1 Institute of Environmental and Occupational Medicine, Faculty of Health Sciences, Aarhus University, Aarhus University2 Department of Public Health - Centre for Arctic Health, Department of Public Health, Health, Aarhus University3 Department of Public Health - Centre for Arctic Health, Department of Public Health, Health, Aarhus University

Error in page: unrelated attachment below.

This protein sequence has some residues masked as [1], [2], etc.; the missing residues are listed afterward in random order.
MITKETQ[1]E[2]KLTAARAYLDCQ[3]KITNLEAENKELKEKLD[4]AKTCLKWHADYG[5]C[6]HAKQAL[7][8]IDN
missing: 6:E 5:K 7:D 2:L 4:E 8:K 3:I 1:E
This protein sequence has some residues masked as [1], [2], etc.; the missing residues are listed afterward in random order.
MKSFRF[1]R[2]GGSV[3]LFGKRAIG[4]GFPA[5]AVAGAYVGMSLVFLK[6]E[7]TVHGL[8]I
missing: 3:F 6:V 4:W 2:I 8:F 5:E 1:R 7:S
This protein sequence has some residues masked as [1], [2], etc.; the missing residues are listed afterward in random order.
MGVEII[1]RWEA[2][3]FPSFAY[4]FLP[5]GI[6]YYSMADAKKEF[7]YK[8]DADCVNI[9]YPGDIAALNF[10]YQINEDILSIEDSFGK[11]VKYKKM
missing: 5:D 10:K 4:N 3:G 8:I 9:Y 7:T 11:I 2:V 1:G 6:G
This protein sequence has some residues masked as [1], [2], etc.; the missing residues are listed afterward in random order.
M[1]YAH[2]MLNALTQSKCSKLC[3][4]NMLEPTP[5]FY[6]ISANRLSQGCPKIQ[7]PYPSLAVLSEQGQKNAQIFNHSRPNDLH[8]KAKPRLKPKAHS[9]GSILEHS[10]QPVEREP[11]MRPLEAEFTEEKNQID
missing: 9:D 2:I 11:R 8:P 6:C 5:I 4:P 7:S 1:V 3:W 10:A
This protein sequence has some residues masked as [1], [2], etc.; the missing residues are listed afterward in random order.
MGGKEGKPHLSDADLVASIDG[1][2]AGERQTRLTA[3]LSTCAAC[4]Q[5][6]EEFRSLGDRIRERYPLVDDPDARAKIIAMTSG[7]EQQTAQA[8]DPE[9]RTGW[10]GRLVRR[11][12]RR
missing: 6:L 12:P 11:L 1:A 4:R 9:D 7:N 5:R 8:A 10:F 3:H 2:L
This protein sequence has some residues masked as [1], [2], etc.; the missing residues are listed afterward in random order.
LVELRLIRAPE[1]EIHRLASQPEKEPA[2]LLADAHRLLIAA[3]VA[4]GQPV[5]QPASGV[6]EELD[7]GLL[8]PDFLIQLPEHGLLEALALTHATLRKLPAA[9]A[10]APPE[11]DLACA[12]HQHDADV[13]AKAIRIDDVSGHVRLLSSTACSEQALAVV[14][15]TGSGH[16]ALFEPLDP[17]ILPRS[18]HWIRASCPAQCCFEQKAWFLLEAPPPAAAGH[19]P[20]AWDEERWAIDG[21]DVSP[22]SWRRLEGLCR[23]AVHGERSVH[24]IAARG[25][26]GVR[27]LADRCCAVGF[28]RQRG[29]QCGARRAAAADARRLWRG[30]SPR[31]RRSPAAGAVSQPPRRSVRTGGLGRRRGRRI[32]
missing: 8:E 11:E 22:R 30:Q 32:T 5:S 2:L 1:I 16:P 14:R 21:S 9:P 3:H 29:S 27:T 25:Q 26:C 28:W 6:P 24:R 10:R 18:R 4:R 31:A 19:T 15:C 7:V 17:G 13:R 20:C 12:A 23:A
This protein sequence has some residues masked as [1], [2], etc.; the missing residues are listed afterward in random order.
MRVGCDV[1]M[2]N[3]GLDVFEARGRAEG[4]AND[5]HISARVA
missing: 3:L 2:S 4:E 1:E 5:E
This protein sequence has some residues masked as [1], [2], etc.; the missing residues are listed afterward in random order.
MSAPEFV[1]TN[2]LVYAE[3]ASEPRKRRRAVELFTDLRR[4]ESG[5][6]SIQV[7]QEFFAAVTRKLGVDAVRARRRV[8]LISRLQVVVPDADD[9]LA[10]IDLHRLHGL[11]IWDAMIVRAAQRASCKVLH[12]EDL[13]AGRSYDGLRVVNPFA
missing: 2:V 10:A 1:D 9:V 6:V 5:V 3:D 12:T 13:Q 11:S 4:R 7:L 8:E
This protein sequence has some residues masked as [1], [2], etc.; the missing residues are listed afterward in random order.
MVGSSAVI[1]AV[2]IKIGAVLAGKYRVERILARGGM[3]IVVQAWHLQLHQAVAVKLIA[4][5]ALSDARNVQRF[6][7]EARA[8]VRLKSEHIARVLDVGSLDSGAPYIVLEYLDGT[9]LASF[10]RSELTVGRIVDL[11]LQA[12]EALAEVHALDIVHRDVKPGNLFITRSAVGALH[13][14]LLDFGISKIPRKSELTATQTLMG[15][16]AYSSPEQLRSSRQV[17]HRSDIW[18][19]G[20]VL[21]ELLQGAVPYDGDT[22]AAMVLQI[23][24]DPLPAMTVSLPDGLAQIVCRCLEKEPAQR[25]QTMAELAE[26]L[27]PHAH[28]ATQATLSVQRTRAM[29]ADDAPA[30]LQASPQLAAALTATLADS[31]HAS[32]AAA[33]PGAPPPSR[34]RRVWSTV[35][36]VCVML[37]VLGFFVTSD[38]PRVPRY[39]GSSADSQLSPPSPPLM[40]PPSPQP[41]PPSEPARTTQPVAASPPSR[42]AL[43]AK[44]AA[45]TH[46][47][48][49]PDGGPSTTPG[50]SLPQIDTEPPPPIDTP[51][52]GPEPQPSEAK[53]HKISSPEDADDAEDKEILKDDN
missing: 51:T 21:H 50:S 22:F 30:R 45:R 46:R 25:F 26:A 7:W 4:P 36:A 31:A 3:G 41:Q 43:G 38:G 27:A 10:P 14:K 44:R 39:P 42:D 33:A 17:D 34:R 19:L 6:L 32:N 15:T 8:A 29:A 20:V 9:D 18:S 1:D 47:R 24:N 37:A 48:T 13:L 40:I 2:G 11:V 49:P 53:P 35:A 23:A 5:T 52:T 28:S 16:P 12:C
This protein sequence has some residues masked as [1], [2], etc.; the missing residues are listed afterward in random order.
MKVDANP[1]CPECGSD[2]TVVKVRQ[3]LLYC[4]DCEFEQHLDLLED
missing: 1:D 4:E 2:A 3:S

Background. The toxicological assessment of the lipophilic persistent organic pollutants (POPs), including PCBs, pesticides and dioxins, is complicated since individuals are exposed to a complex mixture of contaminants. Therefore we developed ex vivo cell systems to determine the actual integrated level of xenobiotic activity in the human serum fraction containing the POPs. Sperm DNA integrity is essential for the accurate transmission of genetic information and sperm DNA damage can cause decreased male fertility. The AIM was to determine the integrated serum xenobiotic activity of POPs. The estrogen receptor (ER), androgen receptor (AR) and aryl hydrocarbon receptor (AhR) activity levels were compared among study groups from Greenland (53 adult males) and Europe (247 males from Sweden, Warsaw and Kharkiv) and further evaluated for association to the serum POP proxy markers 2,2',4,4',5,5'-hexachlorobiphenyl (PCB-153) and 1,1-dichloro- 2,2-bis (p-chlorophenyl)-ethylene (p,p'-DDE) and sperm DNA. Results and Conclusions. No strong consistent correlations between serum xenobiotic activity and the two POP markers were found. However, using the sum of 14 PCBs and/or 10 organoclorine pesticides for analyses of Inuit data clear correlations were found. Thus, our data indicate that the selected POP markers alone can not predict the integrated serum xenobiotic activity. Significant different serum xenobiotic activities as well as levels of the POP proxy markers, DNA damage and %DFI were observed between Inuits and Europeans. For Inuits negative correlations between serum xenobiotic activities and DNA damage as well as %DFI were found, whereas for Europeans positive relations were seen. We suggest that the variation in serum xenobiotic activity reflects differences in POP exposure mixtures in context with genetic factors and/or life style factors. We believe that serum xenohormone activity can substantially contribute to the health assessment of chemical body burdens.